abstract = "Most uses of remotely sensed satellite data to characterize wildlife habitat have used metrics such as mean NDVI (Normalized Difference Vegetation Index) in a year or season. These simple metrics do not take advantage of the temporal patterns in NDVI within and across years and the spatial arrangement of cells with various temporal NDVI signatures. Here we use 13 years of data from MODIS (Moderate Resolution Imaging Spectroradiometer) to bin individual MODIS pixels (5.3 ha) into phenoclasses, where each phenoclass consists of pixels with a particular temporal profile of NDVI, regardless of spatial location. We present novel procedures that assign sites to phenoclusters, defined as particular composition of phenoclasses within a 1 km radius. We apply these procedures to Mexican spotted owl (Strix occidentalis lucida) nesting locations in the Sacramento Mountain range in south-central New Mexico. Phenoclasses at owl nest sites and phenoclusters around owl nest sites differed from those at and around points randomly placed in forest types that are known to support nesting owls. Stand exam data showed that the phenoclasses associated with owl nest sites are dominated by Douglas-fir (Pseudotsuga menziesii) and white fir (Abies concolor). The availability of phenoclusters and phenoclasses on Mescalero Apache tribal lands differed from those on adjacent National Forest lands within the Sacramento Mountain, consistent with different elevations and forest management practices. Nonetheless owls predominately used the same phenoclasses and phenoclusters in both land ownerships. MODIS phenoclasses and phenoclusters offer a useful means of remotely identifying forest conditions suitable for wildlife. Because the remote sensing data are freely available and regularly updated, they can be part of a cost effective approach to monitor and assess forested wildlife habitat over large temporal and spatial scales.",
keywords = "Clustering, Land surface phenology, Mexican spotted owl, MODIS, NDVI, Phenoclasses, Tribal forest management",
author = "Hoagland, {Serra J.} and Paul Beier and Danny Lee",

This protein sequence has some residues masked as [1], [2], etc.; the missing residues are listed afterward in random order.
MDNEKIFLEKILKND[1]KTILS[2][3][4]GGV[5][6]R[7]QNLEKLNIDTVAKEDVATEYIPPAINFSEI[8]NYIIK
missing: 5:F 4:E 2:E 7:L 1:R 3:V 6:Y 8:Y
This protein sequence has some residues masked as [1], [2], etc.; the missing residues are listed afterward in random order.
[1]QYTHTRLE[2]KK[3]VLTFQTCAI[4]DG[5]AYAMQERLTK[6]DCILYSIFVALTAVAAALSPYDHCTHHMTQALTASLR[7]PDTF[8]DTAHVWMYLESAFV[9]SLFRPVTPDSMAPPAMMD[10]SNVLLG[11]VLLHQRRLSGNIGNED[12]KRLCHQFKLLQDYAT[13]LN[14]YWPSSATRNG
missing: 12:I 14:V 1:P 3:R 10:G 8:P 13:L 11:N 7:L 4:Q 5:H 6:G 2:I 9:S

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N2 - Most uses of remotely sensed satellite data to characterize wildlife habitat have used metrics such as mean NDVI (Normalized Difference Vegetation Index) in a year or season. These simple metrics do not take advantage of the temporal patterns in NDVI within and across years and the spatial arrangement of cells with various temporal NDVI signatures. Here we use 13 years of data from MODIS (Moderate Resolution Imaging Spectroradiometer) to bin individual MODIS pixels (5.3 ha) into phenoclasses, where each phenoclass consists of pixels with a particular temporal profile of NDVI, regardless of spatial location. We present novel procedures that assign sites to phenoclusters, defined as particular composition of phenoclasses within a 1 km radius. We apply these procedures to Mexican spotted owl (Strix occidentalis lucida) nesting locations in the Sacramento Mountain range in south-central New Mexico. Phenoclasses at owl nest sites and phenoclusters around owl nest sites differed from those at and around points randomly placed in forest types that are known to support nesting owls. Stand exam data showed that the phenoclasses associated with owl nest sites are dominated by Douglas-fir (Pseudotsuga menziesii) and white fir (Abies concolor). The availability of phenoclusters and phenoclasses on Mescalero Apache tribal lands differed from those on adjacent National Forest lands within the Sacramento Mountain, consistent with different elevations and forest management practices. Nonetheless owls predominately used the same phenoclasses and phenoclusters in both land ownerships. MODIS phenoclasses and phenoclusters offer a useful means of remotely identifying forest conditions suitable for wildlife. Because the remote sensing data are freely available and regularly updated, they can be part of a cost effective approach to monitor and assess forested wildlife habitat over large temporal and spatial scales.